And now the housekeeping portion of the journey begins. Ad copy, back cover blurbs and tweetable quotes must be massaged and tweaked so the book’s represented in its very best light. (See what I did there?…light…kaleidoscope…)
I’ll soon begin working with an artist who will consider my ideas, we’ll discuss the image, graphic design and layout to make sure the cover is inviting and representative of the story inside.
Of course I’m enjoying these steps (and giving my noggin a rest because writing is hard, y’all), but I’m most excited for you to read the story of Harold Donaldson and his unusual journey of self discovery with a colorful and crazy group of friends brought together by the magical, beautifully hand-made kaleidoscope.
Here’s a short bit from the manuscript to give you a glimpse of what’s in store:“Rhashan paused, hand on the divider next to Harold’s desk. “Say, wot’s this?” Harold chided himself for setting the Kaleidoscope in full view as Rhashan picked it up. “Mind if I look?” Rhashan emitted a low whistle as he spun the dial and then froze, his breath rushing between the gap in his teeth. Slowly, he lowered the ’scope and laid it on the desk like a fragile vial of nitro. “Where you git such a t’ing?” He backed up into the mail cart, catching it as it tipped, spilling the contents. “It’s just something I’m keeping for a… friend.” Rhashan’s complexion swirled from espresso to latte, his focus on the drawer where Harold dropped the Kaleidoscope and closed it out of sight. “Are you all right? Here, sit.” Harold realized the man wasn’t going to allow him to maneuver him any closer because of whatever evil he perceived lurked in the drawer, so he rolled the chair behind him and pushed down on his shoulders. “Mr. Harold, I wouldn’t have figured you for someone who played wid other people’s mind.” Colorful beads strung along his dreads clicked together as his head shook side to side. “But whatever you’re trying to do wid that t’ing, you’re dabbling in something you shouldn’t.” “I don’t know what you’re talking about.” Harold was getting a little impatient with all this talk of warnings and being careful. “It’s just a toy.” Perhaps Rhashan didn’t understand how the glass slid around to vary the images and so he removed it from the drawer and started to explain the mechanics. “Oh no, it’s more than dat.” Rhashan stood, banging the chair against the wall. “Tell me what you see inside.” To prove a point, Harold put it up to his eye. “I see colors and shapes that change when you—” “Oh, no mon!” Rhashan leaned away when Harold held it out to him. The metal had warmed, and something shivered from within. “What do you think you saw?” “I see myself.” Stay tuned for more updates including the cover art selection for The Kaleidoscope! Bev out.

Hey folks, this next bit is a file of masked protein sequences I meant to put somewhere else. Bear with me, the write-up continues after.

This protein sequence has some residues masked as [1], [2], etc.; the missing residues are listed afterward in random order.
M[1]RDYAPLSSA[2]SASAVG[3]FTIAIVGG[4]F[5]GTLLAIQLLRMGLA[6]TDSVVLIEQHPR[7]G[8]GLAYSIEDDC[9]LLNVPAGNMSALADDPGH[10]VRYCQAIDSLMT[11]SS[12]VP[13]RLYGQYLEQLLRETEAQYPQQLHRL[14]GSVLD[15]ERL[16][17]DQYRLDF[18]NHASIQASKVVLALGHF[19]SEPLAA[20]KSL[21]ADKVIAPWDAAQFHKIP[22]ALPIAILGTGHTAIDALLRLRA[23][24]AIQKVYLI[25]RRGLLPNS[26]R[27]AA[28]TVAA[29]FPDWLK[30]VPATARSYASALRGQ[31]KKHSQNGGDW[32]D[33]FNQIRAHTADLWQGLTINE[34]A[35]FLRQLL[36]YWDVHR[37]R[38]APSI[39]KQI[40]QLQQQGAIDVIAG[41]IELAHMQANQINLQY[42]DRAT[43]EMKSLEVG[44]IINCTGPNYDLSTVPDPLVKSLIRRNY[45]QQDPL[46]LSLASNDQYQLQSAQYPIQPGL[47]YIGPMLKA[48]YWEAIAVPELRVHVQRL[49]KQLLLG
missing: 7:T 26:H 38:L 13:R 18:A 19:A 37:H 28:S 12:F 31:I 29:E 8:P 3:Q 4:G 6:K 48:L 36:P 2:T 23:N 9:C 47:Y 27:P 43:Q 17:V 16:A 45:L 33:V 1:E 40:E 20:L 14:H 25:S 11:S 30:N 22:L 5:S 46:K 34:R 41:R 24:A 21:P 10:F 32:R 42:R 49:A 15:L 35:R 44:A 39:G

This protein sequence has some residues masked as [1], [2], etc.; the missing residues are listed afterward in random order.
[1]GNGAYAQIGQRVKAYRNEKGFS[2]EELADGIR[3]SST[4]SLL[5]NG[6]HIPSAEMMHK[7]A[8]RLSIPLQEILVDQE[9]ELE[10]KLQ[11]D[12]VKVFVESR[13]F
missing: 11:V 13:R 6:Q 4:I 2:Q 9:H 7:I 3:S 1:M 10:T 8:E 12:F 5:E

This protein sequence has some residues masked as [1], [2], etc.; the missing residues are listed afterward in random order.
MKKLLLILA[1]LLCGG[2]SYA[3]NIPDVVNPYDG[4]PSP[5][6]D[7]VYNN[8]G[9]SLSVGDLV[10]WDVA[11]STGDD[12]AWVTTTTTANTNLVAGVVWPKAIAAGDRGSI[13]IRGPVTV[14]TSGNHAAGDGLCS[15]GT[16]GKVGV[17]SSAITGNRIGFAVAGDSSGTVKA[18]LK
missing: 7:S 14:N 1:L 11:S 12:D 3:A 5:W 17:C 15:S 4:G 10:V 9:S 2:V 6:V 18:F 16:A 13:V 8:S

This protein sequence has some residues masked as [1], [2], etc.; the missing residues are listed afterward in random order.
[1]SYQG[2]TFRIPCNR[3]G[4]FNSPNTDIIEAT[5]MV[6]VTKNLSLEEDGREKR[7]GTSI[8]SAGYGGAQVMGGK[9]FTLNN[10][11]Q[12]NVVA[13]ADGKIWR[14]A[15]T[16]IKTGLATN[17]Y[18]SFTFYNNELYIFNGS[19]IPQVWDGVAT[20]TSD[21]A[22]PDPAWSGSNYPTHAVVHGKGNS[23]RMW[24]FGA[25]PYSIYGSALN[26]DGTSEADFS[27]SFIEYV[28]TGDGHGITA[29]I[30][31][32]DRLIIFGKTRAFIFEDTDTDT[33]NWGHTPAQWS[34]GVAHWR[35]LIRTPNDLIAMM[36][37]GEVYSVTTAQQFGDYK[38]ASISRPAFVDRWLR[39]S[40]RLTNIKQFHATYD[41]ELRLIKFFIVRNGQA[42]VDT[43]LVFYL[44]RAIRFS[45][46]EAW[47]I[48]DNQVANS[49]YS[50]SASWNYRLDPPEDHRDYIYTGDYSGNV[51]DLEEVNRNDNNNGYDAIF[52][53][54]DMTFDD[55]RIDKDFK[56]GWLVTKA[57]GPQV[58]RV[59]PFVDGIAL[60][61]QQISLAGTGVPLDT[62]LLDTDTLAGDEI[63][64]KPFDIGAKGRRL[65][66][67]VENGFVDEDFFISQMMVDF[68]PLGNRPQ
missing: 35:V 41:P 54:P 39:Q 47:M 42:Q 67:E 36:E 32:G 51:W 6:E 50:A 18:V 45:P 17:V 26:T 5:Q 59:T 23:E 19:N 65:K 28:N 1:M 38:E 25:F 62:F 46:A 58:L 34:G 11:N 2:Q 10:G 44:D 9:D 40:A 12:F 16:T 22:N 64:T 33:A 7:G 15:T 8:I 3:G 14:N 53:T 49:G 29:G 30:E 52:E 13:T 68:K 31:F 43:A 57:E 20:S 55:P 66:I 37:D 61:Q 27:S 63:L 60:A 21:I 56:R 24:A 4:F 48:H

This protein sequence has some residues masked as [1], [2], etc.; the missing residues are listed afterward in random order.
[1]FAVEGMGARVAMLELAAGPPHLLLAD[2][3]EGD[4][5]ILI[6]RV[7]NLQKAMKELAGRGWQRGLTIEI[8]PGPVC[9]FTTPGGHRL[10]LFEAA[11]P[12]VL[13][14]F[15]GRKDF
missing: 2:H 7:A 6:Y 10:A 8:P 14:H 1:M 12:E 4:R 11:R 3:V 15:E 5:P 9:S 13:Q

We all wonder what God’s doing sometimes, and even while we’re walking through trials often doubt His hand and plan.
On May 16, 2012, Ben Ramsey crashed his motorcycle into the rear end of an 18-wheeler going faster than 100 M.P.H., not wearing a helmet.
He lay in a coma for weeks while his family prayed, wondering whether he would even survive. What was God’s plan for their beloved?
Instead of me telling you how Ben’s doing now, I invite you to watch this stirring video, and I pray it blesses you and gives you hope in whatever you’re going through.
If you would like to know more about Ben’s journey, his mother, Dr. Karla Ramsey, keeps an informative and encouraging blog at Stepping Stones for TBI Recovery. More than a traumatic brain injury site, it’s a safe, encouraging place of hope where faith meets God even in the difficulties of everyday life.
Click through to watch the video, “Ben’s Hope,” and have your tissues ready.
This week, Good Morning America and Entertainment Weekly are revisiting classic shows and movies, reminiscing with their cast members, and finding out what they’re doing now. On Friday, October 18th, GMA will air the interview segment featuring cast members of The Waltons. Since I get asked a lot about my experience writing with Mary McDonough (Erin Walton), I thought I’d take the opportunity to share some of the highlights of what’s happened since Lessons from the Mountain came out, and what Mary and I are both up to now.
Since Lessons came out, I’ve continued adding to my popular fiction series, The Seasons of Cherryvale. I’m also branching out, working on a high concept adventure story, The Kaleidoscope. I also have a new nonfiction project in the pipeline called “God Stops, a Pediatrician’s Faith Journey After Her Son’s TBI,” written with Dr. Karla Ramsey.
People often ask me what were my lessons from the mountain. My answer? To be open to the possibilities of what God has in store, and with
some lots of hard work, your dreams can come true. ALSO, I learned that the people behind the scenes of one of the most classic, enduring television shows ever, from the creator and writer Earl Hamner, to the crew and cast, guest stars and their families, are all truly a part of an American legend.
I’ve been honored and blessed to be a small part of The Waltons‘ legend, continuing its positive influence on the world’s culture through entertainment. Because after all, “the Walton way” is truly at the heart of every loving community.